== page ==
About the author

Abraham "Bram" Stoker (8 November 1847 – 20 April 1912) was an Irish author, best known today for his 1897 Gothic novel Dracula. During his lifetime, he was better known as the personal assistant of actor Sir Henry Irving, and business manager of the Lyceum Theatre in London, which Irving owned.

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Famous Imposters

Famous Impostors is a non-fiction work written by Bram Stoker, who is best known as the author of the horror classic 'Dracula' which was adapted into the legendary eponymous 1931 film starring Bela Lugosi.

It is a witty tongue-in-cheek tribute to dozens of impostors and hoaxes throughout history. These notorious charlatans include eminent characters such as royal pretenders (take for instance Perkin Warbeck, who faked his way to King Henry VII's throne). Other characters include magicians, self-professed witches and clairvoyants, women masquerading as men and the like - the very stuff needed to set your mind whirling far and wide.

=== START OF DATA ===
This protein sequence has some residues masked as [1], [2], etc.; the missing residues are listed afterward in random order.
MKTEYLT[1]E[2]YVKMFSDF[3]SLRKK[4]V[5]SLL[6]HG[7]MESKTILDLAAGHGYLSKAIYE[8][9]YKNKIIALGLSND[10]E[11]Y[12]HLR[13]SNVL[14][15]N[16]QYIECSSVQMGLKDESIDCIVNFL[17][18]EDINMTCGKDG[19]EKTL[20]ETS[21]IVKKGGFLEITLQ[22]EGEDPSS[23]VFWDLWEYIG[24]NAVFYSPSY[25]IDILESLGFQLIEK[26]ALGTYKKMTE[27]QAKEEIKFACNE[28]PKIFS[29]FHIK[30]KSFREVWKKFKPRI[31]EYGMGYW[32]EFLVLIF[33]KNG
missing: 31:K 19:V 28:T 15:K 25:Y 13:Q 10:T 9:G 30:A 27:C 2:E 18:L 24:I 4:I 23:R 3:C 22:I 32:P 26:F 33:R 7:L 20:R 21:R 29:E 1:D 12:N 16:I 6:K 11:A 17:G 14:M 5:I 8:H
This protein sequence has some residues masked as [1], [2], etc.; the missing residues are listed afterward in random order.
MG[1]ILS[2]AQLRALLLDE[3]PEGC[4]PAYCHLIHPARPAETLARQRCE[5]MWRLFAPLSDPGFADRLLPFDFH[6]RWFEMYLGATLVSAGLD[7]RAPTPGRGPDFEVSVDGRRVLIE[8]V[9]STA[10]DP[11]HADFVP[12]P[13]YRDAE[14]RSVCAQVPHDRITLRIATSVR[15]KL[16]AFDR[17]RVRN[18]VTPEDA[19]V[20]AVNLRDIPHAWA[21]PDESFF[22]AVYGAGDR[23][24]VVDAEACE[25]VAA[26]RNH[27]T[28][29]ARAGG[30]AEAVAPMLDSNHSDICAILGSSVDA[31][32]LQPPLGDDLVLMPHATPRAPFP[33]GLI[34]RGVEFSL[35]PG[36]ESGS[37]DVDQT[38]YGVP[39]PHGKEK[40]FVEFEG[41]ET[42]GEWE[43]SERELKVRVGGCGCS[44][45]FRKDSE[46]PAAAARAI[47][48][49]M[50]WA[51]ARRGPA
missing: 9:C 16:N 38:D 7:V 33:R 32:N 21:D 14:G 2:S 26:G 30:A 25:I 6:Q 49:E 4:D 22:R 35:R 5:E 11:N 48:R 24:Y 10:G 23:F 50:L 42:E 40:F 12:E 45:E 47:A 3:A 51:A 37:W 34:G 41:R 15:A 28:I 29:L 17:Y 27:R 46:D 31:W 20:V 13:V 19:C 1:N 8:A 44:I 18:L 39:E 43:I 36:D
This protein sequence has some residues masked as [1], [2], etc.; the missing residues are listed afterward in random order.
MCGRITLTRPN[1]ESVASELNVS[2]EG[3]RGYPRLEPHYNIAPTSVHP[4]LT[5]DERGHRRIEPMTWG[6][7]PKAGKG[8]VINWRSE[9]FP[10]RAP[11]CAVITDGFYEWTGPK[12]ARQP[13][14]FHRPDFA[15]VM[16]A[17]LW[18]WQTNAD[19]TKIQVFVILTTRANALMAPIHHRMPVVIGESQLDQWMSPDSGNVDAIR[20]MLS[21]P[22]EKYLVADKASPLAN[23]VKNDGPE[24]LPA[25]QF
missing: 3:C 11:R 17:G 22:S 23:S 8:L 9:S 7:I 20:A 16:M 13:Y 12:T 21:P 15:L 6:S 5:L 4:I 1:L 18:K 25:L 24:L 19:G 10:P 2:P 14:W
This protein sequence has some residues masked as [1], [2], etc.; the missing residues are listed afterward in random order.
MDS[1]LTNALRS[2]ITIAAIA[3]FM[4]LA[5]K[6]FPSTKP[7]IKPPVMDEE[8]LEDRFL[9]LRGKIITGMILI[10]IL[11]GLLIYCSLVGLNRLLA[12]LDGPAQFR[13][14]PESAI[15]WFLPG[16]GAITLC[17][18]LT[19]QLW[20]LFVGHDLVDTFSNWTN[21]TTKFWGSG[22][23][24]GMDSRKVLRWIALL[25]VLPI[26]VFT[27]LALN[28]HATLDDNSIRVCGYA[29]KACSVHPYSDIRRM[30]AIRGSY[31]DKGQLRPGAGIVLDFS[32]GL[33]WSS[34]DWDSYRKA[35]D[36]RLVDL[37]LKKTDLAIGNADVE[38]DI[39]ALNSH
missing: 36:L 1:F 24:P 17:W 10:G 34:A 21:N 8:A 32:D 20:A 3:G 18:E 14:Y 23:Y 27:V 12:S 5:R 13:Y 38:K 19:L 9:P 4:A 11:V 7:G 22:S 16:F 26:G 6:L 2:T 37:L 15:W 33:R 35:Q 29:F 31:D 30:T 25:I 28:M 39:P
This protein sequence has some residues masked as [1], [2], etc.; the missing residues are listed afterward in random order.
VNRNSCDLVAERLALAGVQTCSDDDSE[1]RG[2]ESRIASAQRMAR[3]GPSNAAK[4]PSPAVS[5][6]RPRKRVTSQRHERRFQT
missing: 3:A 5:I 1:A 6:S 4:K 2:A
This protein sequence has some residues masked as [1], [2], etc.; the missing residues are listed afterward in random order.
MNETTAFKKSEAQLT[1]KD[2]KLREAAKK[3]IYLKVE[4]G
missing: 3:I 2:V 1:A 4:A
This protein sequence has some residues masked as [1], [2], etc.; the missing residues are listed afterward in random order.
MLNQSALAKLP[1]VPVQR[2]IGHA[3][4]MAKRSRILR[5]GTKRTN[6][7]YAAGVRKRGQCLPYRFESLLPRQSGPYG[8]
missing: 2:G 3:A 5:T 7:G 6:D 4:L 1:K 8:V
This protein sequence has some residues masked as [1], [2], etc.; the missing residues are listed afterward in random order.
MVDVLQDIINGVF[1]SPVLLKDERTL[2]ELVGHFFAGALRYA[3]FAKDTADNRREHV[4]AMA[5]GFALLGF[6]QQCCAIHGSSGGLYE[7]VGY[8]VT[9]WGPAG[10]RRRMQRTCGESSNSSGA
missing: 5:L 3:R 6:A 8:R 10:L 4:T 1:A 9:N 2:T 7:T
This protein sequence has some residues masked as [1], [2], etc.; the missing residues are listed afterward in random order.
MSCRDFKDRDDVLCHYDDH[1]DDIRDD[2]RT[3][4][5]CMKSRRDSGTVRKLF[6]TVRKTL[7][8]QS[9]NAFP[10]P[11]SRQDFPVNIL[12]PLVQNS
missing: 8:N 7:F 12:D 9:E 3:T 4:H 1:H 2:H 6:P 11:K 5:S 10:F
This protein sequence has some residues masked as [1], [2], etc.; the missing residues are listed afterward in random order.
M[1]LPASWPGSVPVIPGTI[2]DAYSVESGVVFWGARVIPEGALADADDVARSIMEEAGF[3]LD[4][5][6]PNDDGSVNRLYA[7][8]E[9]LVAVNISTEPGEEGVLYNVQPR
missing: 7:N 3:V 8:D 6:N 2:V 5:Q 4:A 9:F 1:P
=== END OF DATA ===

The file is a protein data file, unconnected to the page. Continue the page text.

This is a must-read for fans of the fantastic yet hilarious tales penned by Terry Pratchett, co-author of 'Good Omens', the TV adaptation of which stars Michael Sheen and David Tennant.
Also a perfect pick for those captured by historical enigmas such as Harry Houdini, about whom the debate whether he is fact or fraud still rages on. Abraham "Bram" Stoker was born in Dublin in 1847. Turning to fiction in his later years, Stoker published his first short story 'The Crystal Cup' (1872) in London Society magazine. In the 1880s and 1890s, he published 'Under the Sunset' (1882) and an adventure novel titled 'The Snake’s Pass' (1890). It was the publication of 'Dracula' in 1897 which launched Stoker into literary stardom.
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Printed pages398 Sider
Publish date04 Apr 2022
Published bySAGA Egmont
ISBN epub9788728020586